Is NEMA prioritising nature preservation or favouring the wealthy?

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Is NEMA prioritising nature preservation or favouring the wealthy?
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The National Economic Empowerment Dialogue (NEED) party, led by Joseph Kabuleta, has raised questions about the actions of the National Environment Management Authority (NEMA).

The party suggests that NEMA's actions may benefit only affluent individuals who can afford certificates to evade consequences when settling in wetlands, while the less privileged cannot do the same.

During a media briefing in Kampala, Moses Matovu, the spokesperson for NEED, expressed disappointment at the unfair treatment of Ugandans by NEMA.

"It is disheartening to witness the selective application of the law, where not all houses and properties in the entoobazi were demolished. NEMA claims to have issued certificates to the spared property owners. This raises the question: Does monetary value take precedence over nature preservation? Additionally, how much revenue does the Uganda Revenue Authority (URA) collect from environmental levies?" Matovu queried.

Matovu further questioned the amount collected by NEMA through certificate issuance and whether this money is utilised to compensate those affected by natural disasters.

He extended the party's sympathies to the residents of Nansana, Bwaise, and other areas who experienced brutality at the hands of NEMA.

"We also urge all Ugandans to refrain from settling in swampy areas," Matovu emphasized.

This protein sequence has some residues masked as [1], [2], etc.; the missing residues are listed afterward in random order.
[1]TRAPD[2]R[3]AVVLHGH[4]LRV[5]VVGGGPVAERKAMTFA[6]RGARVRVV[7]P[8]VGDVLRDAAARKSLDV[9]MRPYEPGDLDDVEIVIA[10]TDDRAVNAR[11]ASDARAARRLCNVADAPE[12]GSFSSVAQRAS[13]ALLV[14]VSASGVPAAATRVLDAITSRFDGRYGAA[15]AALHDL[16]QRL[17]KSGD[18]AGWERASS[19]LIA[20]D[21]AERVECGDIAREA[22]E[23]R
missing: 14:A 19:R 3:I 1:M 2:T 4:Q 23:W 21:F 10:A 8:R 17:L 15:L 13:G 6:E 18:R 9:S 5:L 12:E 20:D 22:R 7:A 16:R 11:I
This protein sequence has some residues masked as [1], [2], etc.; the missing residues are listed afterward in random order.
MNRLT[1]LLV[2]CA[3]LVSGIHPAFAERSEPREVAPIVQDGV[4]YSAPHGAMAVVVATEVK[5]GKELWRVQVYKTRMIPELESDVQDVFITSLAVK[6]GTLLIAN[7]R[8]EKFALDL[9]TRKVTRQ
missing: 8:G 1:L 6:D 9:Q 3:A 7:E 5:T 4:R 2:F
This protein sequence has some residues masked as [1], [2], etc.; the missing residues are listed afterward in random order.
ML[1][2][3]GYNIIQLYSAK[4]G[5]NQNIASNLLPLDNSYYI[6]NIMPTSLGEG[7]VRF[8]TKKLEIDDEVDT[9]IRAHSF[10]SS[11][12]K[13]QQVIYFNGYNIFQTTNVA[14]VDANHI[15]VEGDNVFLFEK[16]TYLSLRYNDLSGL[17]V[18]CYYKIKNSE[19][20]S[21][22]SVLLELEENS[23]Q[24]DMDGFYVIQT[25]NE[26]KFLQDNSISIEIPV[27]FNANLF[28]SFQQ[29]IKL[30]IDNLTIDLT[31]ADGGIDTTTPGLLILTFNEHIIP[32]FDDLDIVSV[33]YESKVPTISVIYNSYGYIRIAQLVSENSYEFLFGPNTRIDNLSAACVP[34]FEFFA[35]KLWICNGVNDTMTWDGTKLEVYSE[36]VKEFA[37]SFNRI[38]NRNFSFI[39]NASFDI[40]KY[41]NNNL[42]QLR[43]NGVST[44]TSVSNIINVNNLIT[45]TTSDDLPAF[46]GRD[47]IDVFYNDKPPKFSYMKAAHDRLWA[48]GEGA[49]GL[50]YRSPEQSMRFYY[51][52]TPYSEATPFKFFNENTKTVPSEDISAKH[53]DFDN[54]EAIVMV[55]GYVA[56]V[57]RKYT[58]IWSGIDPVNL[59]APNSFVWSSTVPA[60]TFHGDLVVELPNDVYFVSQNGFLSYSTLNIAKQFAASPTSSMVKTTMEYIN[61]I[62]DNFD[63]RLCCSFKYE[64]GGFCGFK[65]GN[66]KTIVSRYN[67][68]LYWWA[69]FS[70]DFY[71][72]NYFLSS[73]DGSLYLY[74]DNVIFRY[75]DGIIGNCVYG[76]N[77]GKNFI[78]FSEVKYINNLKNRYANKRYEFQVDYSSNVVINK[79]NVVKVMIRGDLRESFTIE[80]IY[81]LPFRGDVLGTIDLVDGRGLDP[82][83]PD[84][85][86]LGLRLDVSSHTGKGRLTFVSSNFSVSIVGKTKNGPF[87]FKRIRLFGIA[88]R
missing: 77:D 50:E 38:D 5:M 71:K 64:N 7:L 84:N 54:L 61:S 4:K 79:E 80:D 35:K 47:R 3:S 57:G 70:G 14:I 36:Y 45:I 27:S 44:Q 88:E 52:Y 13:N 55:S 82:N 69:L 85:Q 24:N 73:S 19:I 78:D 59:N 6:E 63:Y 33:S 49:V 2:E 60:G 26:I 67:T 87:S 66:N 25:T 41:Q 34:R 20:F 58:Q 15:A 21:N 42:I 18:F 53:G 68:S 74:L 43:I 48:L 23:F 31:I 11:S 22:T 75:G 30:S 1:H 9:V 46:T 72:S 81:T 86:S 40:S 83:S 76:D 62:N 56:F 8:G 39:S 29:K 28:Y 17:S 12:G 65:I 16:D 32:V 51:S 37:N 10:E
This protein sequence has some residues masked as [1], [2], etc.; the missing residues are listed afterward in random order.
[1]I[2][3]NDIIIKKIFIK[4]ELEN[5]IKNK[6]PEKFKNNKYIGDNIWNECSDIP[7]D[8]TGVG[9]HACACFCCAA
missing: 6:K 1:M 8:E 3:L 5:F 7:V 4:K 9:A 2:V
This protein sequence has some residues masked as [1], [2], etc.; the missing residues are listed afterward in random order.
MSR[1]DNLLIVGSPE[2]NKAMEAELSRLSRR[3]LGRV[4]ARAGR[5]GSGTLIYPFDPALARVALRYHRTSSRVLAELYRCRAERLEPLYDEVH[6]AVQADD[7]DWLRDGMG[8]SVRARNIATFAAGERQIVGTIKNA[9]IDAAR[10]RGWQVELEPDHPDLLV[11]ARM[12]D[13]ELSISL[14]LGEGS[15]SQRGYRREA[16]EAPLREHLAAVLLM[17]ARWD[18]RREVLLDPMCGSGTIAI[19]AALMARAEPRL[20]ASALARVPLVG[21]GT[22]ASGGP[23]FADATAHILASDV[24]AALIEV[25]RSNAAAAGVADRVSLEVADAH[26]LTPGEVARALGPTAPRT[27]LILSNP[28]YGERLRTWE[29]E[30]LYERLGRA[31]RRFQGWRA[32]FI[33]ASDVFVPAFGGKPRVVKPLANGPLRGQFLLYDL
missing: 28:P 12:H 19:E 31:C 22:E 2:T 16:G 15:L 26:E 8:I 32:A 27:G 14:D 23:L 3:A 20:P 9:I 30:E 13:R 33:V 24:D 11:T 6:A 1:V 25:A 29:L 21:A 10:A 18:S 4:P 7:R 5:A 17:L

"Swamps and forests play a vital role in preserving life. They contribute to rain formation and flood control. Therefore, it is crucial that we protect these wetlands, forests, mountains, and rocks at all costs."

He proposed that the NEMA Act should be uniformly applied without exceptions.

He also suggested that factories and other establishments in the wetlands should be reassessed for relocation and given a two-year period to resettle away from the wetlands.

"Having said that, should NEMA continue to evict our fellow citizens in favor of so-called investors who disregard our wetlands? We urge all Ugandans to respond similarly and assist the government in evicting those investors who refuse to heed Mr. Museveni's calls for cooperation," Matovu added.

Godfrey Ssetumba, the National Organising Secretary of the NEED party, highlighted that the government itself is the biggest problem in the country.

"How were these houses in the entoobazi built without the knowledge of government agencies such as the National Sewerage Corporation, Kampala Capital City Authority, UMEME, among others? These agencies provide services like water, roads, and electricity to the area," Ssetumba questioned.

He raised concerns about the lack of warning from government agencies regarding the risks of building in swampy areas, indicating a lack of coordination among them and raising doubts about the government's efficiency.

Ssetumba further criticised the National Forest Authority (NFA) for allowing forests to be cleared for sugarcane plantations, hotels, and lodges while NEMA demolishes houses.

"Who is fooling whom?" he queried. He also pointed out the Ministry of Lands' role in the issue by issuing land titles and certificates for wetlands.

"As the NEED Party, we condemn these actions and stress the importance of government agencies working together," he stated.

"Harming nature means harming our country. The blame for environmental degradation doesn't solely fall on the poor in swampy areas; it also lies with corrupt individuals in government who provide certificates to the wealthy, enabling them to build in these areas. It would be shameful for NEMA to witness factories being constructed in areas where it previously demolished people's homes," he added.

The party called for a united and consistent approach from all government agencies to protect and preserve nature, emphasising that every action taken should reflect a genuine love for our country and its natural resources.

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